Lives: Presteigne, Wales
Born: Cucuta, Colombia, 1950
Mother tongue: Spanish
Grandchildren: Paloma, Santiago
They call her: Abuela
I was a teenager when I first made this dish. I went to Bogota in search of a different life and I went on my own. I was seventeen years old and it was actually quite a scandal in my family because at the time, people stayed with their family until they married. I on the other hand, had started saving to leave home when I was 11 years old.
It surprises me that I managed to deal with all the dangers of the city when I was so tiny. I got a little room in a house with an old lady, Doña Carmensita. I was looking for accommodation, all alone in Bogota and I rented a room in her neighbour’s house which was like a cupboard, then she offered me a room in her home which actually was much better and cheaper.
So I ended up befriending Doña Carmensita, I’d do her shopping because she didn’t walk very well. She was about 78 years old when we first met and she was the one that introduced me to this dish. When she taught it to me, she would use seven varieties of potatoes but I like to use five varieties. She would have this dish on a special occasion and would use the chickens that just sort of, would run around in the yard.
Bogota is high up in the mountains so the climate is cold and this soup is so warming and lovely to have on a cold night. There’s a lot of debate about the origins but for me, it’s a mix of indigenous cooking and Spanish influence. This one has so many different types of potatoes and maize, which are Colombian products. Potatoes and maize are new to Europe. We have something like 5000 varieties in south America. And potatoes - if you have a refined taste them, you can really notice the difference.
Carmensita was a very simple person with a simple house and a wood stove. At her table she had only two chairs. Her chair and my chair. We would sit there and could easily pass three hours together. She would tell me about her childhood, and would give me advice without even giving me advice. She wasn’t an educated person but she had masses of wisdom.
What surprised me was that she also admired me - that I came into this dangerous world, worked with street children that carried knives, left the comforts of home in Medellin to be completely alone in a new city. We would really just sit and talk for hours. She would say to me, “talking is important and talking helps you get rid of what is bothering you.” It’s no coincidence I became a psychoanalyst.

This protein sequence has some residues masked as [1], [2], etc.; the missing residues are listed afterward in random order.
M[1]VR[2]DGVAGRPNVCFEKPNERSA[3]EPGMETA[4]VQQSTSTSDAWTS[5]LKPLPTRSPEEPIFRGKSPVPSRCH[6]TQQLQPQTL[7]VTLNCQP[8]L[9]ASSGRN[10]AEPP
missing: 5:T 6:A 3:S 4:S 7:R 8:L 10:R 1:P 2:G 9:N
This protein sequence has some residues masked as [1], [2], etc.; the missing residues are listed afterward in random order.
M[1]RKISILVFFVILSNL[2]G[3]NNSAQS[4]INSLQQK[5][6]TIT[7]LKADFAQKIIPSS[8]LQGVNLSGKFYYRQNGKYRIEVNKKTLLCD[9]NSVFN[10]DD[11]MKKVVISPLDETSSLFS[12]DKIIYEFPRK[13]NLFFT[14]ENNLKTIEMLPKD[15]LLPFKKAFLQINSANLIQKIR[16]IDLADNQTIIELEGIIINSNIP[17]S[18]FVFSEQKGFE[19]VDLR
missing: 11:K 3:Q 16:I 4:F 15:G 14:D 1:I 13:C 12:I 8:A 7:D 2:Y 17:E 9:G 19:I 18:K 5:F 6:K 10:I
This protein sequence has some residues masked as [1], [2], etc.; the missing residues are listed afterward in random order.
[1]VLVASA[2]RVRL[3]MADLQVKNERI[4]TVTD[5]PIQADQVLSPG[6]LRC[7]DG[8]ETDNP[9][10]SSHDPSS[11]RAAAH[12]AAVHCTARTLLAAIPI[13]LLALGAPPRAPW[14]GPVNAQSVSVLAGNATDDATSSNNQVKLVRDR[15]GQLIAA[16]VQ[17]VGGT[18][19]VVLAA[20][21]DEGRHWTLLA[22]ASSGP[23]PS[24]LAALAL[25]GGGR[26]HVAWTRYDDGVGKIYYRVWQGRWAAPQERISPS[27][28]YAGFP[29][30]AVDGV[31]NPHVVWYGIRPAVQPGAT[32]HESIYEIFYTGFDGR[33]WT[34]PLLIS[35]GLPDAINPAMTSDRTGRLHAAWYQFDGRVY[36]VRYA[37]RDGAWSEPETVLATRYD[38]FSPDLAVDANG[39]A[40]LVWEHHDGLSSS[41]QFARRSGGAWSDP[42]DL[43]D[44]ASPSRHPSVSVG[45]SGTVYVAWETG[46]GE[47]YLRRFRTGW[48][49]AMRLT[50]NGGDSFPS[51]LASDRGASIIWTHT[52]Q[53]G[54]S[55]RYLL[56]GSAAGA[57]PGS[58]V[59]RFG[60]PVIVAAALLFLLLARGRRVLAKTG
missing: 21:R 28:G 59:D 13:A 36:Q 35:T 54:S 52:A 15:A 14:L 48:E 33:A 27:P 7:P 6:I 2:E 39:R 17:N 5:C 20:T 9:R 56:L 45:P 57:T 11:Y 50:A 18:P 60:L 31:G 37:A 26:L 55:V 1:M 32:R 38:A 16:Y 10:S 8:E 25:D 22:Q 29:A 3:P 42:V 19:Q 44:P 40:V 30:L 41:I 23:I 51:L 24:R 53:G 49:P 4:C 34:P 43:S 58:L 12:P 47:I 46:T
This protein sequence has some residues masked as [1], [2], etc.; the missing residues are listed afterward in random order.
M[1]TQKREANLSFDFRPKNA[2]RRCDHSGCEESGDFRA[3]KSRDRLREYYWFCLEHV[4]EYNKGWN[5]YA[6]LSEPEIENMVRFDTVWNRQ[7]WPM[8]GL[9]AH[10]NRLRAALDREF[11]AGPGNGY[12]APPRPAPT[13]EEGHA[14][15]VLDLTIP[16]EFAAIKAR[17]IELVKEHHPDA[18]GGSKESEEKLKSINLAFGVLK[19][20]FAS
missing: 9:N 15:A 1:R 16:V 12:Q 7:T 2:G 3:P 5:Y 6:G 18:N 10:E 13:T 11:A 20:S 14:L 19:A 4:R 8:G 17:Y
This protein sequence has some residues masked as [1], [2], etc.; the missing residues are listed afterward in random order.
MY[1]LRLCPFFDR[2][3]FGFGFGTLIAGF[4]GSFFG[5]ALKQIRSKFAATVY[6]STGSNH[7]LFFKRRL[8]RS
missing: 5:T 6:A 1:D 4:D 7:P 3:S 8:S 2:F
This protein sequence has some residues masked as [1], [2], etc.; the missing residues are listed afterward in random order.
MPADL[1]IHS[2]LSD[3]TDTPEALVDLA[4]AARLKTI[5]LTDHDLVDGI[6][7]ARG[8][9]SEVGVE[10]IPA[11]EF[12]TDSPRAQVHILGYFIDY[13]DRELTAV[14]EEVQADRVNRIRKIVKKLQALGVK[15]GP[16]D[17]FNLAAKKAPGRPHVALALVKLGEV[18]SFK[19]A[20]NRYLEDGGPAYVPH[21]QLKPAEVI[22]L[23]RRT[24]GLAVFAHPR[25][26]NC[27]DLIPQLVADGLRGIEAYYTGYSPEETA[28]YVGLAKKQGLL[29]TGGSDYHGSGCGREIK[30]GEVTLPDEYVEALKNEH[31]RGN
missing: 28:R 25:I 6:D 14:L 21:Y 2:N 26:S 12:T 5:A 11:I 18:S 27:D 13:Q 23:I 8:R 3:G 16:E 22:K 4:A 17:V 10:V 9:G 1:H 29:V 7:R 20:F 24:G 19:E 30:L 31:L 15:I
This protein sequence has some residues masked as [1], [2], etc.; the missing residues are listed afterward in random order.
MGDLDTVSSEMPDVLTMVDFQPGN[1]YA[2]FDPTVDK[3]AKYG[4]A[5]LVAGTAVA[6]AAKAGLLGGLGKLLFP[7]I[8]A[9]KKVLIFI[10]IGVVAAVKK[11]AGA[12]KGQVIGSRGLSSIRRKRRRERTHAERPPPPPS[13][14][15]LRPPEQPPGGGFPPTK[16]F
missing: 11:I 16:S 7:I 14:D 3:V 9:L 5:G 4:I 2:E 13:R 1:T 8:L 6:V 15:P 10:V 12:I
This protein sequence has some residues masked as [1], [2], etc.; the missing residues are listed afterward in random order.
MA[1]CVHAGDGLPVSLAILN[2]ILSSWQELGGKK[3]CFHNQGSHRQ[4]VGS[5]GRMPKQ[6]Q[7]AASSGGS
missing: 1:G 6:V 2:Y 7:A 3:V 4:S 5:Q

I think it’s not the food itself but the sharing together that can heal you. It’s very healing to sit at the table and discuss. The thinking of how my children are going to enjoy that dish and how we are all going to sit around and talk, really is the driving force behind my cooking. And you know, the table really is an amazing place to resolve problems within families. You do it in a very informal, non accusative way. It also gives you space to pause and listen.
When my son died at the age of 21 in a traffic accident, I cooked and cried many times. I used to lay the table for him even when he wasn’t there anymore. He told me always, “mummy, never stop dancing or cooking.” It was a very hard time.
So much of grief is being able to just, be sad and admit, “I feel this sadness because I loved this person and because I am alive”. If i didn’t feel it, a part of me would not be alive anymore. Me crying, me feeling sad is an expression of my humanity - not an expression of weakness. To be able to cry in a way that is healing and true to yourself actually requires a lot of strength.
I really believe that being optimistic, open to life, life experiences and what other people offer is what is important. It’s important to receive what people have to give and to give back too - we get enriched when we give. Eating together brings in so much of this exchange, to feed a family then for that family to engage and feed back in at the dinner table. It’s like a life force that comes out. It doesn’t have to be a complicated meal that you make. It’s just the act of taking time off, to just sit together and converse.
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